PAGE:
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BPL moves towards curbing financial rot

KABELO BORANABI
Botswana hopes La Liga will offer the solution PIC: KENNEDY RAMOKONE
The Botswana Premier League (BPL) has taken a giant step in its efforts to curb the dire financial environment in the league. In April, the BPL turned to La Liga in search of a strategy that would help keep struggling clubs afloat.

The BPL then sent a delegation to the Spanish capital, Madrid to meet the La Liga bosses on a four-day benchmarking trip. Following the trip, the two entities singed a Memorandum of Understanding that mulled the introduction of financial control measures in order to curb local football’s financial challenges.

This week, the 16 BPL clubs were drilled on the proposed economic control system by a team from the Spanish La Liga. The workshop targeted educating the local football bosses on topics such as marketing, sports projects and financial control.

Speaking at the official opening of the three-day workshop, the Botswana Football Association vice president, Segolame Ramotlhwa said the seminar has come at the right time as the local clubs are in dire financial problems.  He, however, said the current problems have been due to non-compliance by the teams to obligations such as club licensing. 

He pleaded with the clubs to comply with such measures, as compliance would be the first step towards professionalising the game.

“We have made financial commitments we cannot meet. We need to be frank and identify the problem so we can solve it. If you look at it, we have distorted the local football market,” he said. “We still have teams failing to meet their commitments like paying salaries. We have put our clubs in serious financial problems. With these problems, to be honest, the sponsors cannot come our way for both the teams and the league itself.”  For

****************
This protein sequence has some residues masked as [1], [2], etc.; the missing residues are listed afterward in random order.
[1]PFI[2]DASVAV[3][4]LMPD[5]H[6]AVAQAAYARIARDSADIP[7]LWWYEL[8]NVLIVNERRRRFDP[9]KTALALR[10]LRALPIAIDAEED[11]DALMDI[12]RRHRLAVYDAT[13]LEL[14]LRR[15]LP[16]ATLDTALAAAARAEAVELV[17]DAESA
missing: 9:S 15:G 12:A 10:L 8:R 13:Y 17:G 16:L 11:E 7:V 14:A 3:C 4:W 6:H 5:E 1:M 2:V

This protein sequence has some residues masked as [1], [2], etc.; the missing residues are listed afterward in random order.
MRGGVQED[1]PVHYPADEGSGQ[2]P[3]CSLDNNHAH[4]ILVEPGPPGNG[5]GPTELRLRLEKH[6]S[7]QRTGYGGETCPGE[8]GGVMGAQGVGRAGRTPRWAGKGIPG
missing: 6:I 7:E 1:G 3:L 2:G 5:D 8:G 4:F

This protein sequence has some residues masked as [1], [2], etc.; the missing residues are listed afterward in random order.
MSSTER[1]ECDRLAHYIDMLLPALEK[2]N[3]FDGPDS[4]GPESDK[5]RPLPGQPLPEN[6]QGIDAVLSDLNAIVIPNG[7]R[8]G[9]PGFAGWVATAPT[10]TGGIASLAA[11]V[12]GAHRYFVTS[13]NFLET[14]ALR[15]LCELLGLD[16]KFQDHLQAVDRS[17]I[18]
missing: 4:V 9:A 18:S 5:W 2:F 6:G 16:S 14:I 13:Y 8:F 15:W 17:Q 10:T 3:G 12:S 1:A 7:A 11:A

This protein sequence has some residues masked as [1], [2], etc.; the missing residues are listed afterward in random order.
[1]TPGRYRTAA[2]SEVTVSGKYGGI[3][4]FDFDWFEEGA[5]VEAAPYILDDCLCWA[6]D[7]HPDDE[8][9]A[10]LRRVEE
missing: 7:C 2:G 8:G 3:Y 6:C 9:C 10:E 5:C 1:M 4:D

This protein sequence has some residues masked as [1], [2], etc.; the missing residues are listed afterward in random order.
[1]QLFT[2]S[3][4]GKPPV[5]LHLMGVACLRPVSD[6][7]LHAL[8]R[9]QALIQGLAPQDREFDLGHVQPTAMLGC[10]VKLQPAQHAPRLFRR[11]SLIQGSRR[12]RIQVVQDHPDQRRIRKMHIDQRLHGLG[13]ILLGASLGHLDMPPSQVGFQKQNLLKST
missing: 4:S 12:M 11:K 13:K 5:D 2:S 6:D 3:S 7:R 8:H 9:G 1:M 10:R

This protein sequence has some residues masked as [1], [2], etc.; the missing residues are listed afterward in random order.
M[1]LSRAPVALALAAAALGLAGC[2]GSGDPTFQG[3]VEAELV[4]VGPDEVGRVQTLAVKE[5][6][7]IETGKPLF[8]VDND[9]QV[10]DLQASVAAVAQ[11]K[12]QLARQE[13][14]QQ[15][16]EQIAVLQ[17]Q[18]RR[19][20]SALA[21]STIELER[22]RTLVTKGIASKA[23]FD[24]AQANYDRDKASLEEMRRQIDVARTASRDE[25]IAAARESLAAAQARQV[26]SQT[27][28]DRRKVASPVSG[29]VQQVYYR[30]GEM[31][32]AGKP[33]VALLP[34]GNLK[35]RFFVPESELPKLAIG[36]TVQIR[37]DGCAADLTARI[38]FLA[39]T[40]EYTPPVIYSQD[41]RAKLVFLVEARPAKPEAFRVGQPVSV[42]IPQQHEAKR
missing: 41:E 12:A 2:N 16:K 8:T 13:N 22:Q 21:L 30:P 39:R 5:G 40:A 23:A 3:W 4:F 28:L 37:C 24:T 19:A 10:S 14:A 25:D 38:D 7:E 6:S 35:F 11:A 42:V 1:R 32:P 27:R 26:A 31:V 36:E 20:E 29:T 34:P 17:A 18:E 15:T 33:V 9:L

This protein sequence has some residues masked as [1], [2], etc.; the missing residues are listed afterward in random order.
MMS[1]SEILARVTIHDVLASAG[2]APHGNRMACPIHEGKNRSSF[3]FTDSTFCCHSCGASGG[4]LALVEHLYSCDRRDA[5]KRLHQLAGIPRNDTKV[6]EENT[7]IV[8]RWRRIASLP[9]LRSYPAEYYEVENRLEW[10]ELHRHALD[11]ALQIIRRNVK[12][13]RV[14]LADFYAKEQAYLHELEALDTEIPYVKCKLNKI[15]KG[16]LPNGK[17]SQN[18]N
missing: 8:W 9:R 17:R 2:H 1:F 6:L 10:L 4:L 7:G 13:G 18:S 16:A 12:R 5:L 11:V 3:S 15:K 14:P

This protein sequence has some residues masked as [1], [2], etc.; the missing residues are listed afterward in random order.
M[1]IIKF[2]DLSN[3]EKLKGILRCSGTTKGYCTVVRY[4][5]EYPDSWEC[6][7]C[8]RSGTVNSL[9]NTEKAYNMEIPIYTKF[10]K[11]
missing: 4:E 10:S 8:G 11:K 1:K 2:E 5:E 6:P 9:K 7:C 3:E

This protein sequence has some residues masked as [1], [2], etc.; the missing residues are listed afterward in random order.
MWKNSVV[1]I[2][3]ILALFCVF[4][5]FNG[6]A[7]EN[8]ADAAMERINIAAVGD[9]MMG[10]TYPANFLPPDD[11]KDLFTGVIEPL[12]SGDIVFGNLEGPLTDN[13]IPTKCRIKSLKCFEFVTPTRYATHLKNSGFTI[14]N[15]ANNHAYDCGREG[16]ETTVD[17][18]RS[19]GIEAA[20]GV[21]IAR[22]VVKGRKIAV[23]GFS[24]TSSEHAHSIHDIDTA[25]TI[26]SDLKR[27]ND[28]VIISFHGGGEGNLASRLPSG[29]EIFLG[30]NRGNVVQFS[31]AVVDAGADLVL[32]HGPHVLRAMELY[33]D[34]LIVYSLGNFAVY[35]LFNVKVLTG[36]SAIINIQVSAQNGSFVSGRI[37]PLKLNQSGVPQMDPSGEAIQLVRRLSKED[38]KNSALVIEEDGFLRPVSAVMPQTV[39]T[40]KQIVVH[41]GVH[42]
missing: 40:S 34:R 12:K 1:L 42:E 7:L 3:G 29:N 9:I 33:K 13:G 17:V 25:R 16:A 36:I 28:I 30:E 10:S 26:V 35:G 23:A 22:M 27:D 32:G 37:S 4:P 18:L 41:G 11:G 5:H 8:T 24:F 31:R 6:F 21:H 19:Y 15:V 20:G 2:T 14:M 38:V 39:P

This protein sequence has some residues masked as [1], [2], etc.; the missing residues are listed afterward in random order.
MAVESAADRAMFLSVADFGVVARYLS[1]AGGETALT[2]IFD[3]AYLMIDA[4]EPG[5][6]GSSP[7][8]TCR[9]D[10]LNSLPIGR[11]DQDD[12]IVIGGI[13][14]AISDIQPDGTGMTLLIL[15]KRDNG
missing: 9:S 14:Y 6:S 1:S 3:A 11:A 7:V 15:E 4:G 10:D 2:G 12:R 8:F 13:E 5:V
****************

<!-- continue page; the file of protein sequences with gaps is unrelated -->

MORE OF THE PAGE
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his part, La Liga global network delegate in South Africa, Enrique Suay said leagues around the world have adopted the strategy and through the seminar local clubs will learn to be self-reliant.

“The model that we used in the La Liga has been adopted in Europe and across the world. It produces results, as clubs are able to manage their finances. This is a model we intend to introduce to the BPL as we intend to make the clubs more self-sufficient,” he said.

“Through the statistics, you have learnt how the Spanish teams managed to turn around their financial situations, so we will be hoping the BPL clubs can learn a lot in the few days of sharing knowledge.” The economic control system has seen a turnaround for the La Liga, which had a debt of €2.4 billion at the start of the 2011-2012 season.  Through the programme, the clubs were restricted in their expenditure, including players’ salaries, according to the club’s financial stature. The programme prevented clubs from spending beyond their means hence helping reduce the debt to almost nothing in a period of three seasons.

Local clubs continue to owe both current and former staff.  Due to the troubles, teams have in the past failed to honour fixtures with the latest case involving Mochudi Centre Chiefs, who failed to make it to the Miscellaneous encounter earlier this month.  The three-day workshop started on Tuesday and ended yesterday.



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